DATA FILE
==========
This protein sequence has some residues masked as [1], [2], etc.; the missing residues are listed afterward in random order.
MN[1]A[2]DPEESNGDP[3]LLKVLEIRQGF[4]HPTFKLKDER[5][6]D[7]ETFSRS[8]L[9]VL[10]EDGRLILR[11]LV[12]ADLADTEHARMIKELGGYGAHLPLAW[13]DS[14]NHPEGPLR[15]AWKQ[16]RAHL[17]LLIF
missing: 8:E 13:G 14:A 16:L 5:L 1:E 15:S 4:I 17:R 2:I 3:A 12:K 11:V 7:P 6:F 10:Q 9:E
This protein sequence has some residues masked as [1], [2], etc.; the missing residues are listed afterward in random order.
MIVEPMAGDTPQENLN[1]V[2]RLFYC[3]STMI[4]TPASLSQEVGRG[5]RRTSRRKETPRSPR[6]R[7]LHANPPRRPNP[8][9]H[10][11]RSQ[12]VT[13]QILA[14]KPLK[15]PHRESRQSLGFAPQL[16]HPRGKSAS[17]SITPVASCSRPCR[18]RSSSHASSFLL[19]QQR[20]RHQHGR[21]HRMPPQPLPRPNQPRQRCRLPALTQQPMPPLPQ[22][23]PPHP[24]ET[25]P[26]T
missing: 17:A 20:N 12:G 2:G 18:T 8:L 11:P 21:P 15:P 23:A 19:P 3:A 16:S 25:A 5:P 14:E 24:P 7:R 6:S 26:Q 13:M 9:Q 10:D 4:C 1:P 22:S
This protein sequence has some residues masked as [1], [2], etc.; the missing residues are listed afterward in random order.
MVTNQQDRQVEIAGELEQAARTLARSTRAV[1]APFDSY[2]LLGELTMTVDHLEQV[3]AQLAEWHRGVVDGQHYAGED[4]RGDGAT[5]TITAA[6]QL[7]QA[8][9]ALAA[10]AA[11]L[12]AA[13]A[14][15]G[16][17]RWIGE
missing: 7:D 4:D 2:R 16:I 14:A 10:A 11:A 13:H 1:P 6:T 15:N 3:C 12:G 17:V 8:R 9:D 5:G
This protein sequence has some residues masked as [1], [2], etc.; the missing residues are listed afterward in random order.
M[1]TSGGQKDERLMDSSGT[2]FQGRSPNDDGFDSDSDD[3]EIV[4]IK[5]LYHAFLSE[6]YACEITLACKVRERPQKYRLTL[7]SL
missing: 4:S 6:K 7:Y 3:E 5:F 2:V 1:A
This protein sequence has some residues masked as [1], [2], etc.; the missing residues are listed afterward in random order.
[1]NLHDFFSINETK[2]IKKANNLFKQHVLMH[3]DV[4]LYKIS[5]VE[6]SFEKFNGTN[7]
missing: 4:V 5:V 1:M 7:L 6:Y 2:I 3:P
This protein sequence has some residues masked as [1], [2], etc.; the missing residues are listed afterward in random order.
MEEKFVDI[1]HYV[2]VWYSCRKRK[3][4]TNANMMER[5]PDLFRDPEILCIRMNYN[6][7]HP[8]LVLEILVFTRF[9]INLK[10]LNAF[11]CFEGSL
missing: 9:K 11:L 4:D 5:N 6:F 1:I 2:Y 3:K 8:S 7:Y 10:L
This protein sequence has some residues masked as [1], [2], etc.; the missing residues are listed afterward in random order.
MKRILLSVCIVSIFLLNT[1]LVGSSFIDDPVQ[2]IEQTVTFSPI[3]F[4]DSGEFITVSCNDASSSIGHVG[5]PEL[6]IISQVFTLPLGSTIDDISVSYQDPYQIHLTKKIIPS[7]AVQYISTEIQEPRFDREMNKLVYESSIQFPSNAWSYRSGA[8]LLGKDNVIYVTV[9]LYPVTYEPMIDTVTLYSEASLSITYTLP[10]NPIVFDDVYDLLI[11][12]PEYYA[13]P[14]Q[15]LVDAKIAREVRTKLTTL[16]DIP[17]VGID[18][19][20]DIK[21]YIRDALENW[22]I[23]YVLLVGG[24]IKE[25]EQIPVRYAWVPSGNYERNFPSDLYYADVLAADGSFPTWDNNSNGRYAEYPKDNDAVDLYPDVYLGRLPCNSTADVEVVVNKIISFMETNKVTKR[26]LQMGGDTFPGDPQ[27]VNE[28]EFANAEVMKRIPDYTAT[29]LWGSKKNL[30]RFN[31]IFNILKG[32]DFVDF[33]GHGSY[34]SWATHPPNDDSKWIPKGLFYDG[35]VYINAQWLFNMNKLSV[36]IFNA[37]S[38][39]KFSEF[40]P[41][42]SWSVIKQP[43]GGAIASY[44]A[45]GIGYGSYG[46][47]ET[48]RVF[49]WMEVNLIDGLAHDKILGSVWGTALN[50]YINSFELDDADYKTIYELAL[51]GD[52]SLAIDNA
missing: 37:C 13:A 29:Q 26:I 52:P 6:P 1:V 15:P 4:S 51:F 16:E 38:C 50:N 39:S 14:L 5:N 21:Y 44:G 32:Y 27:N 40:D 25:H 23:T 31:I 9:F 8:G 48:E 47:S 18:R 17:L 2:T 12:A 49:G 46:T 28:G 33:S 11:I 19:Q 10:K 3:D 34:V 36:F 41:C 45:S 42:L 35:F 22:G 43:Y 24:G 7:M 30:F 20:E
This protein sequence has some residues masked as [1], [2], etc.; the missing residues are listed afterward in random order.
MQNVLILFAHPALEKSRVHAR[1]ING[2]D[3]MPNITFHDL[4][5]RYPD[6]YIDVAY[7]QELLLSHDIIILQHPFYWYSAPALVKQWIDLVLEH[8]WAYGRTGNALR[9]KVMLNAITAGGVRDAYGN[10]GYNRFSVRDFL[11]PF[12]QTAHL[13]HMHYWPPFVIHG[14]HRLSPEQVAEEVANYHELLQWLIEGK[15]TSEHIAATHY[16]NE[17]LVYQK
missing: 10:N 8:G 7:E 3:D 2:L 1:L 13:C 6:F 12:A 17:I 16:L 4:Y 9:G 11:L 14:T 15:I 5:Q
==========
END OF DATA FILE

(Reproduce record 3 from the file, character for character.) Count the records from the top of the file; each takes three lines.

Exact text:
This protein sequence has some residues masked as [1], [2], etc.; the missing residues are listed afterward in random order.
MVTNQQDRQVEIAGELEQAARTLARSTRAV[1]APFDSY[2]LLGELTMTVDHLEQV[3]AQLAEWHRGVVDGQHYAGED[4]RGDGAT[5]TITAA[6]QL[7]QA[8][9]ALAA[10]AA[11]L[12]AA[13]A[14][15]G[16][17]RWIGE
missing: 7:D 4:D 2:R 16:I 14:A 10:A 11:A 13:H 1:P 6:T 15:N 3:C 12:G 17:V 8:R 9:D 5:G